That sounds like an absurd over-simplification, and besides, why should you care? What difference does it make if young people aren't interested in gardens and nature? We live in a hi-tech world, where all the worlds problems will be solved by computers, and where science will be our saviour.
|A group of young people preparing a food garden at Summerhill Children's Home in Salt Rock|
So how does digging in the dirt, or mixing manure compete in this internet age, and why should it?
In South Africa, the latest statistics show that 1 in every 4 people are unemployed.Education stats are even scarier. Out of 100 children that start school, only 28 will pass matric, 4 will enter university and only 1 out of those 4 will graduate.
Of the staff that I have employed over the last 2 decades, I have noticed an alarming trend over the last 5 years, that school leavers seem to have completely unrealistic expectations. The common perception seems to be that it will be fairly easy to find a job, that job will be well paying, with very little effort or commitment involved. The difference between dreams and reality in South Africa are quite stark.
In the words of the wise Gogo "Qho" Mthethwa - young people don't want work they want jobs. As a country, we seem to be content to foster an attitude of dependence rather than an entrepreneurial mindset.
Realistically speaking, looking to technology to solve our problems, may well be fine in the long term, but we need solutions now. We need to feed people now. Science and technology alone can't give us that. So what can?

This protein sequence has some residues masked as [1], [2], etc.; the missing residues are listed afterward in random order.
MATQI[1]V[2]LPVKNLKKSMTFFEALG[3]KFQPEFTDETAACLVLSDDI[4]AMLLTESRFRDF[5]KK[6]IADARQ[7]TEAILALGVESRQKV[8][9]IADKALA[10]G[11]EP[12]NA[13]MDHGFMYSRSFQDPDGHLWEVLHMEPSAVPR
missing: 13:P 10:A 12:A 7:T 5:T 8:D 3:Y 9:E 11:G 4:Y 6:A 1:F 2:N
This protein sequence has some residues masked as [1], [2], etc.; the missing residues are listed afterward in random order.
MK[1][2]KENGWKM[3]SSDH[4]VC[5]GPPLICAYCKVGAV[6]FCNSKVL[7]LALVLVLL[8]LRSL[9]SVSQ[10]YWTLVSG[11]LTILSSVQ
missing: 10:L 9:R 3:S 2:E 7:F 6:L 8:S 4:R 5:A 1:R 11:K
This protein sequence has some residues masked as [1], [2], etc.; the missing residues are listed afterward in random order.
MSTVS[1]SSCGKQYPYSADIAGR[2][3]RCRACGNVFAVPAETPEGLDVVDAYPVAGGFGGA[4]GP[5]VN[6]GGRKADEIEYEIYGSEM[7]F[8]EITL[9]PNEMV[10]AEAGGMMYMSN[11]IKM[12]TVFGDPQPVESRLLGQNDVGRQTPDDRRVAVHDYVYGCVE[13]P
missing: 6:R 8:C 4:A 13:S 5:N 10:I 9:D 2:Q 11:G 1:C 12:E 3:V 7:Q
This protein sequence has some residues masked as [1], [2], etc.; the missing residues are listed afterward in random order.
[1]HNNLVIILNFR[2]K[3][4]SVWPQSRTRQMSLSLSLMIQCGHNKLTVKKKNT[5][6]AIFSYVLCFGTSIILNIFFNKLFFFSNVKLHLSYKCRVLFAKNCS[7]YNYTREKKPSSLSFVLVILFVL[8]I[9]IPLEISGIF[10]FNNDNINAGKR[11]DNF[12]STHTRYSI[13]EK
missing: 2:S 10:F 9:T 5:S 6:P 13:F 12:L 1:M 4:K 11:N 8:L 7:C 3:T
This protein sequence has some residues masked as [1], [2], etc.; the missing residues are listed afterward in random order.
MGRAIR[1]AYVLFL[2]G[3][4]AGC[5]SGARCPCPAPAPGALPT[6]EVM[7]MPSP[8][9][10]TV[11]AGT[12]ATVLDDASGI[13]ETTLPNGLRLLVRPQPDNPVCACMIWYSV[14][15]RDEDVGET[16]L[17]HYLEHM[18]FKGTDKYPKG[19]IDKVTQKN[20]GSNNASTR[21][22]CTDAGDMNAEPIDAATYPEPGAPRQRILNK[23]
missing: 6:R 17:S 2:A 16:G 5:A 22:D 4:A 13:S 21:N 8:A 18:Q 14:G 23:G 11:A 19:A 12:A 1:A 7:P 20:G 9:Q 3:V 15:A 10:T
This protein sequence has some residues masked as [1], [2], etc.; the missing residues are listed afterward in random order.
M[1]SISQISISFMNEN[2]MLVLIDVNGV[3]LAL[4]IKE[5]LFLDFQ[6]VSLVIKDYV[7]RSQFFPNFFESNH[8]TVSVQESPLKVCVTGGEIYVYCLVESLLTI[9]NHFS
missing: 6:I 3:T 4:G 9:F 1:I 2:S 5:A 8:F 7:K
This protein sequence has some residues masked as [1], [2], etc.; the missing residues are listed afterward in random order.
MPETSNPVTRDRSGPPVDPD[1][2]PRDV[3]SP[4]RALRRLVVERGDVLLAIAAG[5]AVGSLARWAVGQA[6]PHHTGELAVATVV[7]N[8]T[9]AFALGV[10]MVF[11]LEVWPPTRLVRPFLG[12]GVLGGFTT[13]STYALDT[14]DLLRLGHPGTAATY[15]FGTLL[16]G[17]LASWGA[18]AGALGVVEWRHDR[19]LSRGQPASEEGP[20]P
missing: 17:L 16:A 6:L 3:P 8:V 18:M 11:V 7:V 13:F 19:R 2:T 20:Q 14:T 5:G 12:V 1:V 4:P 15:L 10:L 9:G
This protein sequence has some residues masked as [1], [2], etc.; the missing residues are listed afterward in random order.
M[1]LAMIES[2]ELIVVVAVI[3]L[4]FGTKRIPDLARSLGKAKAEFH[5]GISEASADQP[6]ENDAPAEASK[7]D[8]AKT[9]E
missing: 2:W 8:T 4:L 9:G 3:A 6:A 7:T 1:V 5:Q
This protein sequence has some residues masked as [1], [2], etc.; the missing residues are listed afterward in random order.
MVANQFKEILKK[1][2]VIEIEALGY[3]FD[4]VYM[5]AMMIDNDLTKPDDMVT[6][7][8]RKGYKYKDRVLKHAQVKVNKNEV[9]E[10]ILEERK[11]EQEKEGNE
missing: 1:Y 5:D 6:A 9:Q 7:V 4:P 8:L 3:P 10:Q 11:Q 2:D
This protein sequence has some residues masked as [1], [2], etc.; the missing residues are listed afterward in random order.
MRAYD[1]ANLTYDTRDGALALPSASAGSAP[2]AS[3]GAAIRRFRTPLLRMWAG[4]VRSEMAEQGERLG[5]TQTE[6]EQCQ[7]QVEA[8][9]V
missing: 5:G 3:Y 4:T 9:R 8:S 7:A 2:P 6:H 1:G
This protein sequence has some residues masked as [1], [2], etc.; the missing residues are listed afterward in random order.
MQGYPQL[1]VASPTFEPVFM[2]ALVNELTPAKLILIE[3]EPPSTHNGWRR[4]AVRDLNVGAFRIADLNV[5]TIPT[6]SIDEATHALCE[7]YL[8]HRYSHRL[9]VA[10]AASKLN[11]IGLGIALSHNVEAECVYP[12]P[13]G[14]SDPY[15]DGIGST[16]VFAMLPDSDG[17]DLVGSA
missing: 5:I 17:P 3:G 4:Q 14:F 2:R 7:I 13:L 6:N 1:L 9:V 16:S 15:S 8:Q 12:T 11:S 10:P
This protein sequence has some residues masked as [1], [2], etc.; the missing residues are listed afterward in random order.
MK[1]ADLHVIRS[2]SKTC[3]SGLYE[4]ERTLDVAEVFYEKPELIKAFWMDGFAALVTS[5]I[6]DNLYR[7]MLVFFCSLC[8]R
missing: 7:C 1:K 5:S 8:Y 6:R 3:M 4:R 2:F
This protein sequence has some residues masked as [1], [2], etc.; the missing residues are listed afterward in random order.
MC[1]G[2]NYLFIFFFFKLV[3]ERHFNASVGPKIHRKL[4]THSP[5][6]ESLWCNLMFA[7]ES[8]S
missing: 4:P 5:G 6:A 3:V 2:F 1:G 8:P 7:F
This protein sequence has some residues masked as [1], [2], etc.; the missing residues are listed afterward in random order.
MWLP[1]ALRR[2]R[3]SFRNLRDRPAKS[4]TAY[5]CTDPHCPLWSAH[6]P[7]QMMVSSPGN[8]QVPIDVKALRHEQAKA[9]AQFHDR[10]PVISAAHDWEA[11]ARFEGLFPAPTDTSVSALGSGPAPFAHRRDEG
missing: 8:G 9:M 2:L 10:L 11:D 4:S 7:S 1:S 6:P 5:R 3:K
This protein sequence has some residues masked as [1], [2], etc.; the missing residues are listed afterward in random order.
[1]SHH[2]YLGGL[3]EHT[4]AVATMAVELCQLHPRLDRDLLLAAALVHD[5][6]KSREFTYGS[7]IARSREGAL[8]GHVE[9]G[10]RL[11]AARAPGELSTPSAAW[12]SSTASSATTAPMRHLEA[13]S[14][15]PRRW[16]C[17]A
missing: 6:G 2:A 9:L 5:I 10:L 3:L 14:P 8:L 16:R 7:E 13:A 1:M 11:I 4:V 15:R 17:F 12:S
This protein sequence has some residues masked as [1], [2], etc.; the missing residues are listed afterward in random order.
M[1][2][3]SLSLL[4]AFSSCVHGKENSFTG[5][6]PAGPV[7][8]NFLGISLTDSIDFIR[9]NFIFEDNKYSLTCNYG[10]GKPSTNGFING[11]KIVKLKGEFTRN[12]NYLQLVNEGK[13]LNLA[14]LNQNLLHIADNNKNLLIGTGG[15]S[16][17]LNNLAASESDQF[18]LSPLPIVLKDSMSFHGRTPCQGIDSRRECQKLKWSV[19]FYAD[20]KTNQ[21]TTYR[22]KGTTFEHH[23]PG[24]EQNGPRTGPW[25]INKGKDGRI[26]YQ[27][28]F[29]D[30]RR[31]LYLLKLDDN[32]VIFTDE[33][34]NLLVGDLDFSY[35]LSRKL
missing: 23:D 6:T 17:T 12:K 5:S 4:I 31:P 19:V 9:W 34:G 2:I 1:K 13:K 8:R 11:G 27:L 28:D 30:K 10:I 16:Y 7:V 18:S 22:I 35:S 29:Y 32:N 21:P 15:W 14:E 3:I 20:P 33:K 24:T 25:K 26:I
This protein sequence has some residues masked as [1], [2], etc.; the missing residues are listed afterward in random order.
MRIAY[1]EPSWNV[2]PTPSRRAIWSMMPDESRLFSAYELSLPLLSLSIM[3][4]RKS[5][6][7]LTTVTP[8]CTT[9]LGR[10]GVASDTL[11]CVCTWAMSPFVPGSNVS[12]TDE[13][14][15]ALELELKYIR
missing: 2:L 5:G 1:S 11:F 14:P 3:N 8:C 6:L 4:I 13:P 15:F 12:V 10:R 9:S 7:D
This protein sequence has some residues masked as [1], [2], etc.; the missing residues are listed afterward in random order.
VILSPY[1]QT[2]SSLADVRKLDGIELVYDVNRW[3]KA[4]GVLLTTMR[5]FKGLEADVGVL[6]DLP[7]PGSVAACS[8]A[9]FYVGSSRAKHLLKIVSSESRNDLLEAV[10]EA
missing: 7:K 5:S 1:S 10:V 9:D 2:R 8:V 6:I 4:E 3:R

If you plant a food garden from seed, you can begin eating the food from your garden within a matter of weeks.
Growing food or plants doesn't need a huge injection of cash. Seeds can very often be harvested from existing crops, providing the next seasons crops for free.
Gardeners are almost to a fault, overly generous in offering their time, information or even seed/plants when they see enthusiasm and willingness to learn.
There are several amazing initiatives around the country with the sole aim of passing on the skills to grow food gardens in our particular climate.
I agree with guerilla gardener Ron Finley that as with many problems in life, the solution is inside the challenge.
With our ridiculously high unemployment rates, we have 1 out of every 4 people who have the capacity to tend a garden, which could if properly managed, feed themselves and even provide an income as they feed their community. As solutions go, its not sexy, and it may not have the mirage-like appeal that science and technology offers, but it is immediately attainable and realistic.
So how can YOU go about doing this? Here's some inspiration:
Ifu Lobuntu is an inspiring South African idea that is looking at ways to harness technology to connect small scale food growers directly with customers. By using simple cloud-based apps and economies of scale, they hope to make it possible for subsistence farmers to sell directly to the public. The idea is still in its formation stage, but hopefully it will grow into its full potential.
Ron Finley plants vegetable gardens in South Central LA — in abandoned lots, traffic medians, along the curbs. Why? For fun, for defiance, for beauty and to offer some alternative to fast food in a community where "the drive-thrus are killing more people than the drive-bys." Check out his Ted-Talk.